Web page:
To emphasize important messages

Patterns can be excellent for highlighting certain design areas. A pattern within a box, where you’re going to showcase product images, separates the module on your website from the rest of the page.

You can use repeating elements of pattern to highlight the most important elements on multiple pages, too.

Establish associations

Some patterns improve user experience. Your customers might associate a certain pattern at the bottom of the page on your website with the footer of your pages.

You can also use patterns to highlight buttons or certain modules of text and content throughout an app or website design.

Create personality

The patterns you use in branding and graphic design, like the shapes and colors you use throughout your packaging, branding elements, and other items, highlight your personality. Every kind of shape and visual has an emotional impact on your audience.

With patterns, you distinguish your brand.

Make products stand out

Patterns are common in packaging design because they make certain products stand out from other competitors on a shelf. The right use of pattern can even make an item look like it’s gift-wrapped, ready for the customer.

Examples of pattern in graphic design

Patterns are everywhere in our visually driven world. We see patterns not just in graphic design, but in the natural landscape, too. Patterns exist in architecture, clothing design, packaging creation, and website design. They can be bold and eye-catching or lingering just beneath the surface.

Here are some excellent examples of patterns in graphic design to inspire you:

EJET Precise Works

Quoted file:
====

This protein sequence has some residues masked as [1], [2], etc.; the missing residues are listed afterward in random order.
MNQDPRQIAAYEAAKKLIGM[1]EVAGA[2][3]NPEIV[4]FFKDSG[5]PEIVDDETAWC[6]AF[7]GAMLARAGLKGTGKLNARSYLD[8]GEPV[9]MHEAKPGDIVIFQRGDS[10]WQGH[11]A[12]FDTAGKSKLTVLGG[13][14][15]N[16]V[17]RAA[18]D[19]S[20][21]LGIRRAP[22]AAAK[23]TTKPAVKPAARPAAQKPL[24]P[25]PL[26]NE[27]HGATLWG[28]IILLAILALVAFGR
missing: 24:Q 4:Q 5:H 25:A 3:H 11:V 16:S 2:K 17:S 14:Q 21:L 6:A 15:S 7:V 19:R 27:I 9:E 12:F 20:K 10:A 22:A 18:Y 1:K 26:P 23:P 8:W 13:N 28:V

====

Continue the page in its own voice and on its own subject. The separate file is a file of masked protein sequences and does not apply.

The EJET Precise Works from Athens use pattern a significant part of their brand identity to highlight their precision as a cutting and machining company. The logo of the company is a specific pattern created to showcase the main letters of the company’s name.

Pattern In Graphic Design

The company also uses pattern in a lot of its packaging and promotion.

Jeremy Booth

A Designer and illustrator, Jeremy Booth offers excellent insights into how patterns can be utilized in design. In this project for the GA Foreign Trade pamphlet, Jeremy frequently uses lines and specific color options to create a high-octane, pop-art style image.

The use of pattern here is bright and minimalist, excellent for grabbing attention.

Pattern In Graphic Design

City of Melbourne

Created by the Landor company, the City of Melbourne’s branding involves several different patterns in a repeated logo shape.

Pattern In Graphic Design

The “M” for Melbourne is evident throughout a lot of the branding components used by the group. However, there are also various patterns in play intended to highlight the different aspects and personalities of the city.

Exploring the pattern principle of design

Pattern in graphic design is one of the most common principles of design used by artists. Highlighting important information, and sending a consistent message, pattern can be extremely useful to designs, ideal for emphasizing certain pieces of a composition.

With visual pattern, companies make their products more engaging and appealing, particularly with packaging. Pattern also make brands more memorable by highlighting specific images and colors which we connect with the company’s identity.

The key, of course, is using pattern correctly without being too overwhelming. If you’re struggling with pattern in design, reach out to a graphic design team with experience handling the nuances of pattern.

Fabrik: A branding agency for our times.

Now read these:
Introducing the principles of graphic design
Understanding balance in graphic design
Discover the alignment principle of design
What is the hierarchy principle of design?
Exploring the unity principle of graphic design
Getting to grips with contrast in graphic design
Understanding the emphasis principle of design
Discover the repetition principle of graphic design
Exploring the rhythm principle of graphic design
Get ahead with the movement principle of design
Why variety is an important factor in design
How to bring harmony to graphic design projects
The principle of white space in graphic design
How to use the proportion principle in design

Stephen Peate
Creative director
Stephen Peate
Creative director
As Fabrik’s creative director, Stephen oversees complex branding programmes. He advises our clients on their tone of voice, creates logos and visual identities and crafts names for companies, products and services. Writing for Brand Fabrik Stephen reflects his love for logo design and visual identity.